The American Canine Registry, or ACR, is a registry devoted to creating a listing and documentation of dogs that are purebred. Ideally, they wish to create an accurate listing of all of the available pedigrees for those who wish to begin breeding for personal or professional reasons. While they do not attempt to become a political voice for canine related affairs, they do hope to influence the canine breeding industry by providing information for consumers and breeders to use. A modern organization, the American Canine Registry is committed to pet owners and their right to own pets for personal enjoyment.
What the ACR Goals Include
Because of their commitment to the registry of pedigrees, the American Canine Registry strives to make sure that a listing of these pedigrees of always available. The thinking is that the more detailed the listing, the better the breed in the end. Understandably, the ACR is not accepting any dog that is not able to be verified as at least a third year generation purebred. If this can be verified, then this can help to include future pedigrees, thus insuring that all members are purebreds and the lines are strong and documented.
The American Canine Registry hopes that in their diligence in documenting breeds, owners will be more likely to investigate their breeds before they make a purchase or try to breed on their own. By understanding your chosen breed, you will be able to make better choices for its health and the health of the lineage in the future. This is another reason why they do not accept dual registries either unless sufficient information for the verification of the pedigree is given.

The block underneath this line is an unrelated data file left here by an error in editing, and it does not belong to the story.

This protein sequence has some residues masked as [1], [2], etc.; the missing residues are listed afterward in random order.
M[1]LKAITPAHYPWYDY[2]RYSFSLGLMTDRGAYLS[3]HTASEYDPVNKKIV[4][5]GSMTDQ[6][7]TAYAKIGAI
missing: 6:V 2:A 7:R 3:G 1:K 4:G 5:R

What are Their Standards
The American Canine Registry does not follow the standards of other breeding registries, helping to further keep the breeds clean in their lineage. By employing five different individuals for each breed, the information on the breed can be constantly updated in order to be sure that the breeds are consistent. While revisions are submitted every three years, these are still subject to review and may not be accepted at all, if they are deemed to be less than helpful to the breed itself.
How They Keep Track of Everything
By documenting the pedigree of each breed for three years, the American Canine Registry is able to keep records for breeders to read either in a printed or electronic format. In addition to this, there may be situations in which DNA samples, tattoos, microchips, and other identifying markers will be necessary. In fact, these actions are necessary if the dog owner wants to show their dog under the ACR regulations.
The American Canine Registry can suspend the registry of any breed at any time for any reason. This allows for constant checking and rechecking of breeds to be sure that the lineages are accurate and that the registry is up to date.
In the end, the American Canine Registry wants to support the breeding, the owning, and the showing of dogs in the United States. And by sticking to high standards, they are accomplishing their goals.